Korean Buddhist Cultural News
Adapting Buddhist Meditation Is Not a Cure-All
Effective meditation practices tailored to the dispositions and inclinations of modern society were suggested at a scholarly seminar on “meditation, physical constitution and healing.” The seminar, held on July 5 at the Korean Buddhist History and Culture Memorial Hall, was well attended by scholars of Buddhist studies, doctors of oriental medicine, meditation specialists and psychologists.
Lee Ja-rang, Humanities Korea Project research professor at Dongguk University’s Buddhist Studies Institute, compared the six categories of human physical types specified in the Path of Purification and the four types of dispositions specified by Sasang typology medicine, a classification given by Korean traditional doctor, Lee Jema (1837-1899). Suggesting a proper method of meditation practice for each of these four dispositions, Dr. Lee claimed that through proper meditation practice one can advance from an unwholesome disposition to a wholesome one, and from one’s “native physical constitution” to a more desirable one.
Jeong Jun-young, a professor at the Seoul University of Buddhism, drew great attention by looking into the side effects of meditation and their resolution from a Buddhist perspective. Surveying research results performed by noted Western scholars, he said that 62.9% of meditators reported side effects, 7.4% of them deemed serious. These included: anxiety, panic, increased tension, lowered motivation, boredom, pain, depression, increased critical attitude and even escapism.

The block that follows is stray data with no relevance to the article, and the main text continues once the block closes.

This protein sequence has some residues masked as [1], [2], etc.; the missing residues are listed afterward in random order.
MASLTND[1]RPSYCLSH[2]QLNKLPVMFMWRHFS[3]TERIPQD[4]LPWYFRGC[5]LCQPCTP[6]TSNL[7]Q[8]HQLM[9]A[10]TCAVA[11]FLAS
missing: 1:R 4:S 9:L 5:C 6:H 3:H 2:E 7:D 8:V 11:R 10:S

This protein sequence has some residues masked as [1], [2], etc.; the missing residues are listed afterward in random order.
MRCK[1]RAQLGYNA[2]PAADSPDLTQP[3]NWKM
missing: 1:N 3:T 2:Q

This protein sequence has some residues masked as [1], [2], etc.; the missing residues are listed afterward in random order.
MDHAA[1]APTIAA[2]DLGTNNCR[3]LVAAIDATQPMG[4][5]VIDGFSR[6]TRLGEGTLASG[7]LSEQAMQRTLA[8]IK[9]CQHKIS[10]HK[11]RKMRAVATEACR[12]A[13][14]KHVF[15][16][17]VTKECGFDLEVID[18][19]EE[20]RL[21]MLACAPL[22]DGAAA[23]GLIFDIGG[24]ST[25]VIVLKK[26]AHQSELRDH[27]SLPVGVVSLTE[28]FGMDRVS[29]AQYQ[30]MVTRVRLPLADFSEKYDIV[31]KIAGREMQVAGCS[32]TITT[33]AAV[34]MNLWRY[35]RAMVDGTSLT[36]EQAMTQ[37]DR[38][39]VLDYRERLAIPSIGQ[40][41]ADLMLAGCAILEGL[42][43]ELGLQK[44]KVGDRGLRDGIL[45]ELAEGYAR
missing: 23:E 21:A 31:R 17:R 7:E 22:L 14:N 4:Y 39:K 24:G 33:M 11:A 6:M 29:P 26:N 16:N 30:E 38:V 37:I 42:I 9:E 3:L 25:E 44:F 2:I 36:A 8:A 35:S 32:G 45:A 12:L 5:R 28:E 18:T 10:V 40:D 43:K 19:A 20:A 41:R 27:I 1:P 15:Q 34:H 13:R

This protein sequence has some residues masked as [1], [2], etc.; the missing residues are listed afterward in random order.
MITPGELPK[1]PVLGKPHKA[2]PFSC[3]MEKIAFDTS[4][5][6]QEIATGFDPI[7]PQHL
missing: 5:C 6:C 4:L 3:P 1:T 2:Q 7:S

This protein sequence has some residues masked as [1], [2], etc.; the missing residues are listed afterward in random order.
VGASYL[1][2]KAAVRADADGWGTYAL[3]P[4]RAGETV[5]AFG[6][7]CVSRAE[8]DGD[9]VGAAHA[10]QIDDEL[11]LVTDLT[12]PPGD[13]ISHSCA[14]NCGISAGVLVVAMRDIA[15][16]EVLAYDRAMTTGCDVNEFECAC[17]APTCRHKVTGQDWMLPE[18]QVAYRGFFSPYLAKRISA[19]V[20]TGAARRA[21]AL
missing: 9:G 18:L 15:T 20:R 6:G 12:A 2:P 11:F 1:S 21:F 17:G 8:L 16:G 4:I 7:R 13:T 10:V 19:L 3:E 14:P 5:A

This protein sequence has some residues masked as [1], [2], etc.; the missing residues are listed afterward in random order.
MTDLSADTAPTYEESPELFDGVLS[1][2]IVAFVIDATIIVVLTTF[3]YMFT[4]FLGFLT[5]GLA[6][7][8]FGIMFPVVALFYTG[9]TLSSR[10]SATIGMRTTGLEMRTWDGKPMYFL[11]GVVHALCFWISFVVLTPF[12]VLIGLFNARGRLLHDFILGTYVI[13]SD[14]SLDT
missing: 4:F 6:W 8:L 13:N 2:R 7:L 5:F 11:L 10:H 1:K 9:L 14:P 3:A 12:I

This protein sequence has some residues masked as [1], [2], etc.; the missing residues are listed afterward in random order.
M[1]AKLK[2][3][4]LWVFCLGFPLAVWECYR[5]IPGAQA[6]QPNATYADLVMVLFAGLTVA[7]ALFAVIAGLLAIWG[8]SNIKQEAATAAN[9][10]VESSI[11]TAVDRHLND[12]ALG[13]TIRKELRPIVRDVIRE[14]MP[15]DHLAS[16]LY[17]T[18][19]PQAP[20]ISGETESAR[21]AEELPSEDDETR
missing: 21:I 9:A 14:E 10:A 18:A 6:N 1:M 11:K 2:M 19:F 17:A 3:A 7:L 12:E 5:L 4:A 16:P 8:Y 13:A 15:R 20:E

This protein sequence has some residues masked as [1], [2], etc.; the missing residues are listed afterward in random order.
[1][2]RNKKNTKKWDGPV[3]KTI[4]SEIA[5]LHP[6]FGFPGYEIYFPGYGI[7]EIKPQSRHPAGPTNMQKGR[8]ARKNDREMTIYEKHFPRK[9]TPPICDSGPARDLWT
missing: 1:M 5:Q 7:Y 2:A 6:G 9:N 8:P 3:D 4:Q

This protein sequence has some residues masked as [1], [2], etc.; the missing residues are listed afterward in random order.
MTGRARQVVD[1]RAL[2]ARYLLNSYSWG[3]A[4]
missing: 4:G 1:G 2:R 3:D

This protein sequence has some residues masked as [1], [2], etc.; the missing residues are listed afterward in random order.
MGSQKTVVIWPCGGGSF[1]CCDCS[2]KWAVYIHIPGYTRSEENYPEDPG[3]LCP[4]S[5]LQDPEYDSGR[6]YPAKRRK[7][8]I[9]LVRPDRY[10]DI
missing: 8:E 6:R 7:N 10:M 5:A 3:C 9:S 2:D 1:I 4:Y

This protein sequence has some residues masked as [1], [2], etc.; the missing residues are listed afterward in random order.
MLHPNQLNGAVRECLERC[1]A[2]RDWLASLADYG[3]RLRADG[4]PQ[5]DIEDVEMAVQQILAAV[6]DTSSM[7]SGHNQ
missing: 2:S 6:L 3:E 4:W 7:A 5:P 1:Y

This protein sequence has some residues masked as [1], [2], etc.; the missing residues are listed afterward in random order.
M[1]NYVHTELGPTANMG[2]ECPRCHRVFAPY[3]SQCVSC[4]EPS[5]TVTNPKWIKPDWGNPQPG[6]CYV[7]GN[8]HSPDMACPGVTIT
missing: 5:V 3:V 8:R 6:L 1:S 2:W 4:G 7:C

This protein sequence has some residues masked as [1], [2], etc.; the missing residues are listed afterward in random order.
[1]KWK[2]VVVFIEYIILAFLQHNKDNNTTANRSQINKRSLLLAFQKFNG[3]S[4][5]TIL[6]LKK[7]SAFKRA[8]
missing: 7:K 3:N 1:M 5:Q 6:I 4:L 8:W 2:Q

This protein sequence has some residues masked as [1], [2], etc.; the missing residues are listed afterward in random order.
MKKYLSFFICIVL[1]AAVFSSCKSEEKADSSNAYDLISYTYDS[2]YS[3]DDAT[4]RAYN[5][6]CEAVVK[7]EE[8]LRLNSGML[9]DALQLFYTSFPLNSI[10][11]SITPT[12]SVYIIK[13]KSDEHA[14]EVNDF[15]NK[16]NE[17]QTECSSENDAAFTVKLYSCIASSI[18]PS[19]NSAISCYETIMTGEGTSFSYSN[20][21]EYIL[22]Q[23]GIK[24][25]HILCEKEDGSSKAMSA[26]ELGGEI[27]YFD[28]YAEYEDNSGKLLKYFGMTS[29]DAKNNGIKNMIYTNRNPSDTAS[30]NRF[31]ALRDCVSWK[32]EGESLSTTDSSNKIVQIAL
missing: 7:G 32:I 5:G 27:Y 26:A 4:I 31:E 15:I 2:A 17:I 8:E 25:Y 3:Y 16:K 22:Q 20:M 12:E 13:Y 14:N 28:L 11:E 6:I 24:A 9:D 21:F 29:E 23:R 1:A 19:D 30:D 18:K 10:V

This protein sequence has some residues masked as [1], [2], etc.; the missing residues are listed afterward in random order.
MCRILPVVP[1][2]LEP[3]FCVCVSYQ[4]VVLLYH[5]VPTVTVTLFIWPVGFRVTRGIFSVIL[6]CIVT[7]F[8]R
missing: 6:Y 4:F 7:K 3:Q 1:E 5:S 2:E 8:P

Many Western practitioners misinterpreted the Buddhist concept of “non-self” as meaning the self does not exist, instead of its intended meaning which is the “absence of independent, fixed substance.” Claiming that Buddhism cannot be a cure-all for all psychological disorders, he found the source of the problem to be the misapplication of meditation techniques without a proper understanding of Buddhism in the fields of Western psychotherapy and psychology. In addition, Buddhism prescribes ethics training as a prerequisite before initiating meditation training. Dr. Jeong warned that the side effects of meditation won’t decrease if one adapts only the functional aspect of Buddhist meditation based on the misconception of the religious negativity of Buddhism.